Archive for the ‘Art’ Category

Deco Done Wright

June 5, 2019

The binding is on one of my Projects in Piles (PIPs), and it is labeled, so I can check it off the list. This is Deco Done Wright, a project that began with a coloring exercise.

Betty Busby had some of these Frank Lloyd Wright-inspired printed squares at an Art Quilt Santa Fe retreat. I used Derwent Inktense pencils to color in parts of my square, then put it away for “the perfect project.” Since that never comes around, no matter how long I wait, I pulled it out for my quilting buddies in the Progressive Party to finish. They did such a great job I put the project away again because I didn’t know how to quilt it. When I started my PIPs challenge, I decided I would combine hand and machine quilting.

Once again, the power of a deadline came to the rescue and I now have a wonderful quilt. Force yourself to finish things. Setting a deadline works for me – find the way that works for you. You’ll feel a foot taller without the weight of unfinished projects on your shoulders.

Luck and wisdom!

Memoir, Turning Points, and Character Development

June 3, 2019

Linda Joy Myers has a lot of good advice for memoirists. The most useful (in my opinion) is to note the turning points in your timeline. We moved around when I was young, so those were both anchor and turning points in my list. Times when I said yes to a new challenge went in, as well as times when I ran for cover and thanked my lucky stars I got out before the (metaphorical) bullets started flying. Then I put in when I met those special people who befriended me and changed my life. That’s when I realized I was missing something.

My brother, mother, father, Dennis Franklin, and Hal Franklin (taken by me in 1966)

The man on the far right is Hal Franklin, who befriended my father and changed his life by teaching Dad about photography. Dad dabbled with photography, but having a mentor made all the difference in the world. It made all the difference in the world to me as well, since Dad introduced me to the camera. Because Dad and Hal explored creating art with their pictures, I learned – without really noticing it – that everyone can be an artist. Put in enough time to learn technique, train your eye to really see, and you can create beauty.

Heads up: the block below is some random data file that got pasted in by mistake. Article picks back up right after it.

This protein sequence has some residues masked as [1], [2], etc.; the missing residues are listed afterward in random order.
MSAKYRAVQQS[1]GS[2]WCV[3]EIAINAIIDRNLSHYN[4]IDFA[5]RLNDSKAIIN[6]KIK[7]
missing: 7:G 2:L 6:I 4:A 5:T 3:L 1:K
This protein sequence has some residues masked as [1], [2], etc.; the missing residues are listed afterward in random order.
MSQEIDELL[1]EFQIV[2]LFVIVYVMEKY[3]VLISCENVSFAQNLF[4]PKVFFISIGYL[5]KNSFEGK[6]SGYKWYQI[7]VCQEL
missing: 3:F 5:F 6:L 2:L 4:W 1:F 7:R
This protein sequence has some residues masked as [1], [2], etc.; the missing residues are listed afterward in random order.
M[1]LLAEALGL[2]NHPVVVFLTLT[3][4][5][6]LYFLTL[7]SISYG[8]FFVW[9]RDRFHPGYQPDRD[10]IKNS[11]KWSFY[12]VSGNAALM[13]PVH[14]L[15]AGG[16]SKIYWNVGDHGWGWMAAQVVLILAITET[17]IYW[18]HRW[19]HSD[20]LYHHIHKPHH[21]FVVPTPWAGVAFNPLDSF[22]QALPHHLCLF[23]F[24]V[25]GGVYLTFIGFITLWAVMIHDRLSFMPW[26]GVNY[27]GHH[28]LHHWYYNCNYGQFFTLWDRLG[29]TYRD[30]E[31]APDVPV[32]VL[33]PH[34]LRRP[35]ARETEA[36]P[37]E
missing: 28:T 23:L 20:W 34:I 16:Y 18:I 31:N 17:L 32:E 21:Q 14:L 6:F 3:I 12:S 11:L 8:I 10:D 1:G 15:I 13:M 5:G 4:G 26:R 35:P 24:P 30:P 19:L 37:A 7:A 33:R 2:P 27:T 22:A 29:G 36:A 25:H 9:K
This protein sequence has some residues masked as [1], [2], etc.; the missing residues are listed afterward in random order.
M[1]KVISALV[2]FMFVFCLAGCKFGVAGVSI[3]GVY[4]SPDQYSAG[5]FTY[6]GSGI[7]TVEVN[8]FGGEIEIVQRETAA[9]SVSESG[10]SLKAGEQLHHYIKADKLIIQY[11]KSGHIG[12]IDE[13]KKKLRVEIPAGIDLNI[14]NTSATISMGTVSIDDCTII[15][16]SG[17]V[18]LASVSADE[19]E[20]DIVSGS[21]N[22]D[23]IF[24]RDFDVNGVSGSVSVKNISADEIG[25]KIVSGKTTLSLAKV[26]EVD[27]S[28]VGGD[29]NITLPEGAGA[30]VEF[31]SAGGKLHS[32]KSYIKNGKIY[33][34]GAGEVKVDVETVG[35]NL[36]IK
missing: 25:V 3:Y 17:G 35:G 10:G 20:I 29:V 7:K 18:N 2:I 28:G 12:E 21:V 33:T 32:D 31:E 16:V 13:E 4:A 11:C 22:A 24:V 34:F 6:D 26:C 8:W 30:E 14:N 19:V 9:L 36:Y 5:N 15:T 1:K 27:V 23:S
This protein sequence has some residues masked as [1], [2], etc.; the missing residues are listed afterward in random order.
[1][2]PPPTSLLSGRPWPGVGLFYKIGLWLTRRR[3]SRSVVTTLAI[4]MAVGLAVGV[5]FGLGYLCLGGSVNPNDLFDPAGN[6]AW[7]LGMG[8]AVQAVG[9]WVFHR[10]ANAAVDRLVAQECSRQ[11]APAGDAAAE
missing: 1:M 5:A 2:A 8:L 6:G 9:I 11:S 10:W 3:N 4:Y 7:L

While I may not write a memoir with this epiphany, I will keep it in mind when I am writing backstories for my characters. Who they are doesn’t depend solely on the turning points in their own lives, but also on the turning points of those who have influenced them. Whether those influencers appear in the book or not isn’t the point. They may deserve a book of their own sometime. Can you say prequel?

Luck and wisdom!

Good Times at Art Quilt Santa Fe

May 29, 2019

For the last ten years, I have gone to Santa Fe every spring to help out with Art Quilt Santa Fe. This year was the last session, and what a wonderful time it was. Although I was there as a classroom assistant, not a student, I still got to experiment when there was a lull in class.

Metallic blue and eggplant, using a faux-mori folding technique

Betty Busby has been the teacher almost every year. Her silk painting techniques are fabulous. Although Art Quilt Santa Fe may be no more, Betty teaches all over the world, so check out her schedule and see where she’ll be next. You’ll thank me later.

Soft greens – perhaps for an embroidered forest?

The hidden treasure about taking workshops is the chance to meet other students who can inspire you. Two of the other students noticed some embroidery I was doing when the students and Betty didn’t need my help, and brought out their own hand stitching projects to show me. Since both of them are far more advanced than I could ever hope to be, it was a gift from the thread goddess to see their work. I was so inspired, I actually finished a piece I had been working on for several years.